Nonprofit organizations are notorious for the many hats their employees wear. Usually this kind of role-sharing is built into the history of the organization: it was founded by one or two people who were passionately committed to the values and goals of the organization, and who had to do everything, from planning to marketing to running programs to financial management to fundraising — to keep it going.
Then, the typical nonprofit reaches a second stage: the organization becomes somewhat financially stable, the team is somewhat expanded to respond to increased need and interest. Yet the culture of “everyone does everything” remains inherent to the organizational weltanschauung. And at this stage, this is sometimes still the appropriate modus vivendi for a small organization, since at times of pressure or need, everyone is expected to put in additional time and to take on roles that are not in their natural comfort zone, for the good of the cause.
But what happens when an organization achieves greater success, and finds itself quite stable financially, and with an ever growing demand for its services? This is the moment where the value of professionalism becomes paramount; or if it does not, the organization is in danger of disappointing its constituents and its supporters.
What does it mean to professionalize your team? Simply put, it means clearly defining each person’s role, and ensuring that they are professionally trained and experienced to excel at that role.
This may sound obvious, but to many nonprofit leaders it is not. It’s hard to make the transition from “everyone does everything” to “each professional does their part”. A founding director might think, When we started out, we did all the fundraising ourselves, with no development training; why do we need to hire an experienced fundraiser or grant writer now? When we founded this organization, we managed the finances ourselves; why must we hire a professional to manage our finances now?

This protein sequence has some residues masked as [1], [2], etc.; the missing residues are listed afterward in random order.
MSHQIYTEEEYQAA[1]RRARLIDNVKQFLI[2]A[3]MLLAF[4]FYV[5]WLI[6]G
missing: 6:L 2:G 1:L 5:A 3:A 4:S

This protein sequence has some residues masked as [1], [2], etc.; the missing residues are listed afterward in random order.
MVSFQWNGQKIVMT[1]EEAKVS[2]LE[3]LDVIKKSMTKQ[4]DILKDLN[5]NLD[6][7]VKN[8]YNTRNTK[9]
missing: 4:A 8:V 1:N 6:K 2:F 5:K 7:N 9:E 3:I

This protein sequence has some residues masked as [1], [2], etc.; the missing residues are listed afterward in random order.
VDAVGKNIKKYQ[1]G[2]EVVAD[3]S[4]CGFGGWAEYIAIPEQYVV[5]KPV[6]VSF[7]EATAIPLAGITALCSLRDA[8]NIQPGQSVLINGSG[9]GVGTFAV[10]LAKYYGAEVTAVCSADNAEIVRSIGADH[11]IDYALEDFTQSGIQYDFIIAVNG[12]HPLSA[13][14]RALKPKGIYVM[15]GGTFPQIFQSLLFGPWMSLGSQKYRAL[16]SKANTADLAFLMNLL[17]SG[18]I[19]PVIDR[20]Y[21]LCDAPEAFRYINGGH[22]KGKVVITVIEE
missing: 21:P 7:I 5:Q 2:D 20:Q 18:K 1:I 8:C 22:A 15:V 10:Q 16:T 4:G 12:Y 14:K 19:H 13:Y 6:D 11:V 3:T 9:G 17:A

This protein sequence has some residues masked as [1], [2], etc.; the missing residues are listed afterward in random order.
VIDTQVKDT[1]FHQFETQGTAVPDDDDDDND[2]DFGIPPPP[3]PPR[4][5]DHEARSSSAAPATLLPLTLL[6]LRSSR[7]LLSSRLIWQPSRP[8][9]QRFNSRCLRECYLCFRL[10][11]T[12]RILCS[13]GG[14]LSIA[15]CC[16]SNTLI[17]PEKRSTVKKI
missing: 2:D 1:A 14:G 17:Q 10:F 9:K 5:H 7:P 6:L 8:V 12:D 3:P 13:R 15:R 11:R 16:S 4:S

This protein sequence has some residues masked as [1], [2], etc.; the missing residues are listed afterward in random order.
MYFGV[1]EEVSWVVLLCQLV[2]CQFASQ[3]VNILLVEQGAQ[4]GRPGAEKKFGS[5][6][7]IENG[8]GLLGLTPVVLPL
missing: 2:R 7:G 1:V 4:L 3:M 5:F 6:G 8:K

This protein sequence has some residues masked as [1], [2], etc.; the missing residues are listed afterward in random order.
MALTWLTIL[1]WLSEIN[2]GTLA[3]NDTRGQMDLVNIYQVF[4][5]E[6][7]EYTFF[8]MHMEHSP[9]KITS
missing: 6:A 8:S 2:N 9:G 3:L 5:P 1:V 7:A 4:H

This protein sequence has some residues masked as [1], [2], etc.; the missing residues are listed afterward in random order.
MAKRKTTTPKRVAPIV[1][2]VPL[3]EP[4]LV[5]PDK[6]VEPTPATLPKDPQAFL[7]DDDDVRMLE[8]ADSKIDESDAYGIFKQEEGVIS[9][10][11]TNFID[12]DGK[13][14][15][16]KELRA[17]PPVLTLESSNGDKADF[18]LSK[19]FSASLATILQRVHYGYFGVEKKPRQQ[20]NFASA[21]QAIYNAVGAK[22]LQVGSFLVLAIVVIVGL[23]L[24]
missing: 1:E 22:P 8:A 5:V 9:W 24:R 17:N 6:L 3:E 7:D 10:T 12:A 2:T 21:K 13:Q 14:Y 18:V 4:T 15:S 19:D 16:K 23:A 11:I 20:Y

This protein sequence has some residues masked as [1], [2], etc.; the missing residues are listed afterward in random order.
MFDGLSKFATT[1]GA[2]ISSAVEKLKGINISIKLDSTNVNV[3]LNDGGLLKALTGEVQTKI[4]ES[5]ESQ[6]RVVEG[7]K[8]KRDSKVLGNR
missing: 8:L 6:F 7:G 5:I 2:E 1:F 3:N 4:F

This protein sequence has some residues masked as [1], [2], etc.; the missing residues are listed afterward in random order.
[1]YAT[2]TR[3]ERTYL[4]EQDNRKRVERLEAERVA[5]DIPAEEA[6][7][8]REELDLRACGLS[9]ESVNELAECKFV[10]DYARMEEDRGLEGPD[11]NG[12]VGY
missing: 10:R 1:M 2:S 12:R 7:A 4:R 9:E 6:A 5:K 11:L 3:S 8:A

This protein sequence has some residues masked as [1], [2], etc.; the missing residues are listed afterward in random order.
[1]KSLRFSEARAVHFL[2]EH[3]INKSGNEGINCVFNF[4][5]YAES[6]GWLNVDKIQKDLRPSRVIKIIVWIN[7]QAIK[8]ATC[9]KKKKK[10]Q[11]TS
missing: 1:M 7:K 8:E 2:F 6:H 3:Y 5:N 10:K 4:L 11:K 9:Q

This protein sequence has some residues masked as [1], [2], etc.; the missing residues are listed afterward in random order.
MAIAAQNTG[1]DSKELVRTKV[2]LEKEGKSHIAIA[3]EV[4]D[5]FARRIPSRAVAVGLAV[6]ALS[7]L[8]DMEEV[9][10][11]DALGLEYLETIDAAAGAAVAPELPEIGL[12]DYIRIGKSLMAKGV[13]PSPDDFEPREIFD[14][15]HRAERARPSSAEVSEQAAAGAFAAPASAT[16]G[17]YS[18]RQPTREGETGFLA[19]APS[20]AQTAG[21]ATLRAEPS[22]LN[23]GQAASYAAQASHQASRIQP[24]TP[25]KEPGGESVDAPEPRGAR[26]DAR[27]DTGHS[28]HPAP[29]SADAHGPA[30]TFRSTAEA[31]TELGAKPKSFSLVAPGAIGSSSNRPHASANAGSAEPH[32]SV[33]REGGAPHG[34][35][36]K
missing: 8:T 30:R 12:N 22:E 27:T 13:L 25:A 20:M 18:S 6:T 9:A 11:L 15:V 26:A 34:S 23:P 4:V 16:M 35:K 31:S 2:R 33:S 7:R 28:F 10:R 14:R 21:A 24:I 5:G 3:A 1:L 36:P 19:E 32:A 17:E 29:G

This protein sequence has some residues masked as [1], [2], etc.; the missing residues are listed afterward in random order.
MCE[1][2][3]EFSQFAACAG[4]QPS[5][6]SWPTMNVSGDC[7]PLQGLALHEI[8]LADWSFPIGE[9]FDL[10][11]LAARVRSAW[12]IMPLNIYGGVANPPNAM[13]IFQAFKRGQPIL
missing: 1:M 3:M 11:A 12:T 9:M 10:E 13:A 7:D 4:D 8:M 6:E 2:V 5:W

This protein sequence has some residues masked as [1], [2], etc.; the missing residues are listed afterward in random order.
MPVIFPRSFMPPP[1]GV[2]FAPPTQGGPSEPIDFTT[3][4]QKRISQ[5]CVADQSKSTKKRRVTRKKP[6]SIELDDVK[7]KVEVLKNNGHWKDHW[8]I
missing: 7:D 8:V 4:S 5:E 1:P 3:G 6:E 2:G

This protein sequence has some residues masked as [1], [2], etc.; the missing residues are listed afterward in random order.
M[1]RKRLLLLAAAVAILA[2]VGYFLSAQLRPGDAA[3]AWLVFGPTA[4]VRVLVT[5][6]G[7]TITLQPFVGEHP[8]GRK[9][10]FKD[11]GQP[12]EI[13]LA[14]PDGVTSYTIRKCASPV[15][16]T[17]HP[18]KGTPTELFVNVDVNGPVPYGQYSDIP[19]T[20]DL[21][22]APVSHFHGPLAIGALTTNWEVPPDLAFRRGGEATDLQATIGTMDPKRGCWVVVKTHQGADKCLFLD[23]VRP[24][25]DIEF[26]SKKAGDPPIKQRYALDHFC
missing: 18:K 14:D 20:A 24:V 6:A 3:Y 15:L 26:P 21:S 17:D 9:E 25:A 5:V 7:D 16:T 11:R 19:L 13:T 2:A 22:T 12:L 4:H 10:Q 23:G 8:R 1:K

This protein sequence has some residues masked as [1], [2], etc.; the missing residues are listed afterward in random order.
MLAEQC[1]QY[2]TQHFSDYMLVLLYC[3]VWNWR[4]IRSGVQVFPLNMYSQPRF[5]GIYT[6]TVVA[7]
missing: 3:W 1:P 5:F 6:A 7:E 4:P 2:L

When you are starting out, enthusiasm and passion will cover a multitude of mistakes; and donors and service recipients alike are forgiving as they watch and cheer the struggling idealists on. However once the idealists have fulfilled the dream of establishing their nonprofit and offering its services to an expanding population, both supporters and those on the receiving end will begin to expect more than passion and enthusiasm: they will expect professionalism. And whether or not an organization can supply professional services will define its success or failure at this new juncture.
One central concern of the founders at this stage is commitment. If this becomes “just a job” and not an all consuming passion for the employees, they worry, the organization will lose its fuel and its idealism. I want to reassure you: people who choose to work in the nonprofit arena are already passionate and idealistic. They will retain their idealism, and also their commitment to your cause, if they are allowed to focus on their professional area of expertise, and are respected for their professional skills. The best and brightest will burn out, on the other hand, if they are expected to do everything, and are not given the space to deliver professional service in their field.
So if you are the director of a nonprofit that has developed into a thriving (or at least surviving) and growing organization, it could be time to reconsider the structure of your professional team, and to define roles more clearly, even if that means replacing idealistic but untrained staff with experienced professionals. You, your supporters and your clientele will only gain from the change.